Very small amount of radiation from iodine-131 was detected in a milk sample that was tested from US northwest, say US authorities.
"These findings are a minuscule amount compared to what people experience every day. For example, a person would be exposed to low levels of radiation on a round trip cross country flight, watching television, and even from construction materials," said Patricia Hansen, an senior scientist at the Food and Drug Administration (FDA).
She was referring to results from a cow's milk sample taken March 25 from Spokane, Washington; it found 0.8 pCi/L of iodine-131, "which is more than 5,000 times lower than the Derived Intervention Level set by the US Food and Drug Administration," an FDA statement said.
The agency said that it had boosted monitoring "of milk, precipitation, drinking water, and other potential exposure routes ... in response to the ongoing situation in Japan."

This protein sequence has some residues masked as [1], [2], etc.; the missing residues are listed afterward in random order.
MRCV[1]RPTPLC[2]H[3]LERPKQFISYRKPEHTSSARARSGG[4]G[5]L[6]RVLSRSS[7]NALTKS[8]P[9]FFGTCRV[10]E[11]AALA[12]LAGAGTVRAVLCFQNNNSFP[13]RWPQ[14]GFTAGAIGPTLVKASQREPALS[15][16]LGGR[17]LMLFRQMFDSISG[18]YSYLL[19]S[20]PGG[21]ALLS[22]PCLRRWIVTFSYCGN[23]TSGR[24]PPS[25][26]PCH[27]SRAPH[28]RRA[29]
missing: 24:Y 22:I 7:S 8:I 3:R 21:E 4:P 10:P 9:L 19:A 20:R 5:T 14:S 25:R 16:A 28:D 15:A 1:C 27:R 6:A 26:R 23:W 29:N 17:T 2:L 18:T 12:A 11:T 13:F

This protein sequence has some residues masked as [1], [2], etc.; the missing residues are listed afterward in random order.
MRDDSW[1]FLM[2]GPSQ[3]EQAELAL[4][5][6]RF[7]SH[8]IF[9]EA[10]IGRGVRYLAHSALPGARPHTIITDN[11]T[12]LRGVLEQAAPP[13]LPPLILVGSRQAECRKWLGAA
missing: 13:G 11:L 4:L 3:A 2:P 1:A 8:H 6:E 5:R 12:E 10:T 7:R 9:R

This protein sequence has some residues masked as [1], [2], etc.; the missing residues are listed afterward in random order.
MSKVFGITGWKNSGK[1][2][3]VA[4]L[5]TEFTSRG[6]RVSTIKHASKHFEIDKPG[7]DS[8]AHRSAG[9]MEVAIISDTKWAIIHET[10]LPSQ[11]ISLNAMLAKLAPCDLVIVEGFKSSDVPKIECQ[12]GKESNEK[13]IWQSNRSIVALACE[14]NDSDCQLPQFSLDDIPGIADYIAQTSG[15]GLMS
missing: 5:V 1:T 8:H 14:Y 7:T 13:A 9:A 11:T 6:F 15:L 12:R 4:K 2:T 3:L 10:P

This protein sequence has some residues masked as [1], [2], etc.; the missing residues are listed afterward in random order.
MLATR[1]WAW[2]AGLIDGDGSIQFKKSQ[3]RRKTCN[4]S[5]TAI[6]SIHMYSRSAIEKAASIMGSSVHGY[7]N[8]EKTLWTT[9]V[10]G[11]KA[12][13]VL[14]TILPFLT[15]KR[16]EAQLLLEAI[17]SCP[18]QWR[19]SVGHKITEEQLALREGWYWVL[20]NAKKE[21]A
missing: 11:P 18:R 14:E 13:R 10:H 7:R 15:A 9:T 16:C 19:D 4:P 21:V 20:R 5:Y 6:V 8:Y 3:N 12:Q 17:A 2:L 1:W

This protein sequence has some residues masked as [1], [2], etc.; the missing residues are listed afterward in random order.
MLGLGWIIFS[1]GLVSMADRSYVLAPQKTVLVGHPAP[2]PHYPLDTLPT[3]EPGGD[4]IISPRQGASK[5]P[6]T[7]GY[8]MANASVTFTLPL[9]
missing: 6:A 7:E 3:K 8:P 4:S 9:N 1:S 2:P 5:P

A 9.0 magnitude March 11 earthquake and tsunami knocked out the cooling systems of the Fukushima plant's six reactors -- triggering explosions and fires, releasing radiation and sparking global fears of a widening disaster.
Radiation from the plant northeast of Tokyo has wafted into the air, contaminating farm produce and drinking water, and seeped into the Pacific Ocean.
In a stop-gap measure to contain the crisis at the plant, crews have poured thousands of tons of water onto reactors where fuel rods are thought to have partially melted, and topped up pools for spent fuel rods.
But the run-off of the operation has accumulated in the basements of turbine rooms connected to three reactors and filled up tunnels, making it too risky for workers to go near to repair cooling systems needed to stabilize the plant.